The Ministry of Agriculture is increasing efforts to safeguard the agriculture industry from pests and diseases which can affect food supply, natural resources, and ecosystems.
This was done through the recent launch of the ‘Don’t Pack a Pest Programme’ at the conference room of the Grenada Airports Authority. It is being done in partnership with the US Department of Agriculture (USDA), US Homeland Security/Customs and Border Protection (CBP), the Florida Department of Agriculture and Consumer Services (FDACS), the California Department of Food and Agriculture, Customs, the Grenada Ports Authority, Grenada Airports Authority and other stakeholders.
Understanding the reality and consequences of packing pests, Heather Curlett, Programme Coordinator of the Don’t Pack a Pest-USDA, APHI, explained; “The travellers will be able to understand the key role they play in the introduction and spread of pests. This is a unique opportunity to increase the awareness of intraregional and international travellers about the risks they take in packing and carrying agricultural items.”
This programme has supported more than 50 ports of entry where signs and/ or videos are displayed in the US and the Caribbean; “The pest can move into the US and around the region, and it can have adverse effects; as it is estimated that 10-20 % of all global crops are destroyed by insects. It is our hope that the awareness can help to control the potential increases,” explained Peter Kolshorn, Principal Officer (Ag.) at the US Embassy in Grenada.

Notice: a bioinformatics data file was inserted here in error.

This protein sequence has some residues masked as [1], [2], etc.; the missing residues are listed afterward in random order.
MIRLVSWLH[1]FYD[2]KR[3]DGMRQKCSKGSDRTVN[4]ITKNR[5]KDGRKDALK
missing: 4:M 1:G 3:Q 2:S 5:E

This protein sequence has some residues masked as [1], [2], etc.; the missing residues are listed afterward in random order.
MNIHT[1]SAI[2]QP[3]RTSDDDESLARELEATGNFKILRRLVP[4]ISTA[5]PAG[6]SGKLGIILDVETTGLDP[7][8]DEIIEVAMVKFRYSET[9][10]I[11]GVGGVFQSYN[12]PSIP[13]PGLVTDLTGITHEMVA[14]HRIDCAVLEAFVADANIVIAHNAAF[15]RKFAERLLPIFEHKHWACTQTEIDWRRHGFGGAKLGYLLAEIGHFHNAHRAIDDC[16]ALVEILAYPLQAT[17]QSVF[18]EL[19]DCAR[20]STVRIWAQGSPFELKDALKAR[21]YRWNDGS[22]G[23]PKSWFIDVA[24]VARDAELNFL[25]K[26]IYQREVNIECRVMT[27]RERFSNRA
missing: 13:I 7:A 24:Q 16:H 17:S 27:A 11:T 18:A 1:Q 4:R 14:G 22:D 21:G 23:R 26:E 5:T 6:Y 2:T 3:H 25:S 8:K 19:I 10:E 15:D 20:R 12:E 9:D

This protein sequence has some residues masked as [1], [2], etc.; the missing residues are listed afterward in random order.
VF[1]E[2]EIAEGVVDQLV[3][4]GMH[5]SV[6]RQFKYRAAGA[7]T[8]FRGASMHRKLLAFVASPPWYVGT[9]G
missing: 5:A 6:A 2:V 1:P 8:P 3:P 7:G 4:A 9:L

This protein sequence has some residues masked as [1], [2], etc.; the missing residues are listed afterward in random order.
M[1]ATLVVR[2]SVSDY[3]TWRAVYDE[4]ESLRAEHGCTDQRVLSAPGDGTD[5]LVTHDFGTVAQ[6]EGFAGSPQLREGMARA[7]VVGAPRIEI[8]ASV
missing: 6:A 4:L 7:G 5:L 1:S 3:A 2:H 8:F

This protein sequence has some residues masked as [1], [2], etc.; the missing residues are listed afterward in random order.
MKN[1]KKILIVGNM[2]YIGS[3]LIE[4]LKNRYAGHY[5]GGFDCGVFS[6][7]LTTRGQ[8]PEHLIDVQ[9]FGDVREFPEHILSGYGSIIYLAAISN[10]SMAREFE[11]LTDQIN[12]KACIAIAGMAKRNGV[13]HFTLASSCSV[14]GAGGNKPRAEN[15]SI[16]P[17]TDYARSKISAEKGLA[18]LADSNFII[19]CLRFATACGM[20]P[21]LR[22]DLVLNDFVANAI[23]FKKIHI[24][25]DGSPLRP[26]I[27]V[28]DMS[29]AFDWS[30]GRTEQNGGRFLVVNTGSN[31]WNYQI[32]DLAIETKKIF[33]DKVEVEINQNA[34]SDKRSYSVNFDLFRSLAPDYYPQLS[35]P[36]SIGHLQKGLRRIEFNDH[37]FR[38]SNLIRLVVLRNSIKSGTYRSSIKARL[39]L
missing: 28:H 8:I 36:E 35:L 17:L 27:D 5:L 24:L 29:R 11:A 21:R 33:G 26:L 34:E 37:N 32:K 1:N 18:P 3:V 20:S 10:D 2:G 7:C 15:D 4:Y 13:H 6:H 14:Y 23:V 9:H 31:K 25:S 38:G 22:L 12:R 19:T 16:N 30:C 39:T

Being the 10th country to successfully launch this programme, and understanding the impact of pests in Grenada, Minister of State with responsibility for Agriculture and Lands, Fisheries and Cooperatives, Senator the Hon. Adrian Thomas, who recalled serving in the Public Service at the Pest Management Unit, at a time when the Agriculture industry was dealing with African Locusts, speaks highly of this initiative.
He said it will assist Plant Quarantine and Pest Management Officers to safeguard the sector, as they will be able to close the gap on raising awareness on how there can be greater control of the number of pests and diseases transferred at the points of entry. “In the past, fruits have slipped through the gaps in what can sometimes be a porous system; when that happens it sometimes destroys our agricultural crops and livestock. The Ministry hopes that this can assist in safeguarding Grenada, the Caribbean and beyond. We are all aware that our food security will be challenged if one or more of these pests reach our shore.”
The programme will be established at ports of entry, promotional items bearing the simple message, “Don’t Pack a Pest,” in their baggage, encouraging travellers to declare agricultural items when travelling to the US and other Caribbean Territories.